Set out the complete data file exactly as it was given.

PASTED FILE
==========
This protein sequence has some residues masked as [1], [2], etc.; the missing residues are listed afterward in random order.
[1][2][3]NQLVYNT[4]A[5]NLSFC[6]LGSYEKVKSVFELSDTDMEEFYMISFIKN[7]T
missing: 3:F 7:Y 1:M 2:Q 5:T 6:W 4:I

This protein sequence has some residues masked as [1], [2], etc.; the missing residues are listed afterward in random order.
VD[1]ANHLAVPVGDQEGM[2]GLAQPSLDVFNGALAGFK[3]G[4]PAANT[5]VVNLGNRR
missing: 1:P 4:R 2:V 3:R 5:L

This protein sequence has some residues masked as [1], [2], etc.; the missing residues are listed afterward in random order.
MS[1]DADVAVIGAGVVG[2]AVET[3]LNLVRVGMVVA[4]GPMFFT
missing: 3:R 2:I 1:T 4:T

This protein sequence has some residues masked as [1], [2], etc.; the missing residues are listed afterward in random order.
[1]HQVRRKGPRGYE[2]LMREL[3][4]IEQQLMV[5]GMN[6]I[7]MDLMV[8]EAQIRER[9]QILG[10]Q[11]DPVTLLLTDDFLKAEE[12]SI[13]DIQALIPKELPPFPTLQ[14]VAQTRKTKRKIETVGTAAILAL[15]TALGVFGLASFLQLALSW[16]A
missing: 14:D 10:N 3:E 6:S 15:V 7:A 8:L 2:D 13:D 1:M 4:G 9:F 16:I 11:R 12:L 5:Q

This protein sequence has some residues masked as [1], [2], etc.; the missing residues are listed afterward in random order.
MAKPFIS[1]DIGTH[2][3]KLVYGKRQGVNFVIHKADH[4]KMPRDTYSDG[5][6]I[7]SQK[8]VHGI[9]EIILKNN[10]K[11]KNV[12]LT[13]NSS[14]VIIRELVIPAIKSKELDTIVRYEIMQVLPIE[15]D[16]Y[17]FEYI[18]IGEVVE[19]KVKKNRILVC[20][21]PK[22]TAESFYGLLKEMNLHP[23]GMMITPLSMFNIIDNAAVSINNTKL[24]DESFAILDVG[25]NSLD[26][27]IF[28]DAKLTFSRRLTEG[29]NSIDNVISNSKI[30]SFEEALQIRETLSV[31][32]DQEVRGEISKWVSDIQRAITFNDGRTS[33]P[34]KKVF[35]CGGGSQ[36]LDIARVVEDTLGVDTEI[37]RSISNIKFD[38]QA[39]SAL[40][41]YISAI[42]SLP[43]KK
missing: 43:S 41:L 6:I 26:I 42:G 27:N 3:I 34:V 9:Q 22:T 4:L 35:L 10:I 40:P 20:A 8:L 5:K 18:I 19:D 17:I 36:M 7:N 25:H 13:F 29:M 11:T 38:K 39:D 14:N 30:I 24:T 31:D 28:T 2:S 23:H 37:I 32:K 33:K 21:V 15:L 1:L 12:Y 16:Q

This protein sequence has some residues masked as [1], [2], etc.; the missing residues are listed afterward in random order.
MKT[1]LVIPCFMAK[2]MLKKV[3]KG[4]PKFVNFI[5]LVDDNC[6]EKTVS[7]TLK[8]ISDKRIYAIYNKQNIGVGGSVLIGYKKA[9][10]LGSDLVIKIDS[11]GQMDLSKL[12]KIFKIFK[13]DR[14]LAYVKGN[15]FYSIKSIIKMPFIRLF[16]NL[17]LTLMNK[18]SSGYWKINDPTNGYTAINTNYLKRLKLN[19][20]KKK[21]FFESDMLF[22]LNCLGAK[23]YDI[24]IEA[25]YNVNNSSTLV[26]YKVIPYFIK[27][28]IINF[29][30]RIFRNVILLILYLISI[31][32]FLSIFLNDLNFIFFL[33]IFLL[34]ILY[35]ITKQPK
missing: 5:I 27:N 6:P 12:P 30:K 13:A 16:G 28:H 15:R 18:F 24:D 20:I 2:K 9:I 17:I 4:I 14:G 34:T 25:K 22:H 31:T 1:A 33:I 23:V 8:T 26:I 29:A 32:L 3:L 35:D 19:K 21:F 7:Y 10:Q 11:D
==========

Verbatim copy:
This protein sequence has some residues masked as [1], [2], etc.; the missing residues are listed afterward in random order.
[1][2][3]NQLVYNT[4]A[5]NLSFC[6]LGSYEKVKSVFELSDTDMEEFYMISFIKN[7]T
missing: 3:F 7:Y 1:M 2:Q 5:T 6:W 4:I

This protein sequence has some residues masked as [1], [2], etc.; the missing residues are listed afterward in random order.
VD[1]ANHLAVPVGDQEGM[2]GLAQPSLDVFNGALAGFK[3]G[4]PAANT[5]VVNLGNRR
missing: 1:P 4:R 2:V 3:R 5:L

This protein sequence has some residues masked as [1], [2], etc.; the missing residues are listed afterward in random order.
MS[1]DADVAVIGAGVVG[2]AVET[3]LNLVRVGMVVA[4]GPMFFT
missing: 3:R 2:I 1:T 4:T

This protein sequence has some residues masked as [1], [2], etc.; the missing residues are listed afterward in random order.
[1]HQVRRKGPRGYE[2]LMREL[3][4]IEQQLMV[5]GMN[6]I[7]MDLMV[8]EAQIRER[9]QILG[10]Q[11]DPVTLLLTDDFLKAEE[12]SI[13]DIQALIPKELPPFPTLQ[14]VAQTRKTKRKIETVGTAAILAL[15]TALGVFGLASFLQLALSW[16]A
missing: 14:D 10:N 3:E 6:S 15:V 7:A 8:L 2:D 13:D 1:M 4:G 9:F 16:I 11:R 12:L 5:Q

This protein sequence has some residues masked as [1], [2], etc.; the missing residues are listed afterward in random order.
MAKPFIS[1]DIGTH[2][3]KLVYGKRQGVNFVIHKADH[4]KMPRDTYSDG[5][6]I[7]SQK[8]VHGI[9]EIILKNN[10]K[11]KNV[12]LT[13]NSS[14]VIIRELVIPAIKSKELDTIVRYEIMQVLPIE[15]D[16]Y[17]FEYI[18]IGEVVE[19]KVKKNRILVC[20][21]PK[22]TAESFYGLLKEMNLHP[23]GMMITPLSMFNIIDNAAVSINNTKL[24]DESFAILDVG[25]NSLD[26][27]IF[28]DAKLTFSRRLTEG[29]NSIDNVISNSKI[30]SFEEALQIRETLSV[31][32]DQEVRGEISKWVSDIQRAITFNDGRTS[33]P[34]KKVF[35]CGGGSQ[36]LDIARVVEDTLGVDTEI[37]RSISNIKFD[38]QA[39]SAL[40][41]YISAI[42]SLP[43]KK
missing: 43:S 41:L 6:I 26:I 42:G 27:N 3:I 34:V 9:Q 22:T 4:L 35:L 10:I 40:P 20:A 8:L 5:K 18:I 19:D 17:I 36:M 7:N 25:H 13:F 29:M 11:T 38:K 39:D 14:N 30:I 24:T 31:D 28:T 2:S 23:H 37:I 32:K 33:K 21:V 15:L 1:L 12:Y 16:Q

This protein sequence has some residues masked as [1], [2], etc.; the missing residues are listed afterward in random order.
MKT[1]LVIPCFMAK[2]MLKKV[3]KG[4]PKFVNFI[5]LVDDNC[6]EKTVS[7]TLK[8]ISDKRIYAIYNKQNIGVGGSVLIGYKKA[9][10]LGSDLVIKIDS[11]GQMDLSKL[12]KIFKIFK[13]DR[14]LAYVKGN[15]FYSIKSIIKMPFIRLF[16]NL[17]LTLMNK[18]SSGYWKINDPTNGYTAINTNYLKRLKLN[19][20]KKK[21]FFESDMLF[22]LNCLGAK[23]YDI[24]IEA[25]YNVNNSSTLV[26]YKVIPYFIK[27][28]IINF[29][30]RIFRNVILLILYLISI[31][32]FLSIFLNDLNFIFFL[33]IFLL[34]ILY[35]ITKQPK
missing: 5:I 27:N 6:P 12:P 30:K 13:A 16:G 28:H 15:R 18:F 24:D 20:I 2:K 9:I 17:I 4:I 14:G 34:T 25:K 22:H 31:T 1:A 33:I 23:V 8:T 26:I 29:A 32:L 3:L 35:D 19:K 21:F 7:Y 10:Q 11:D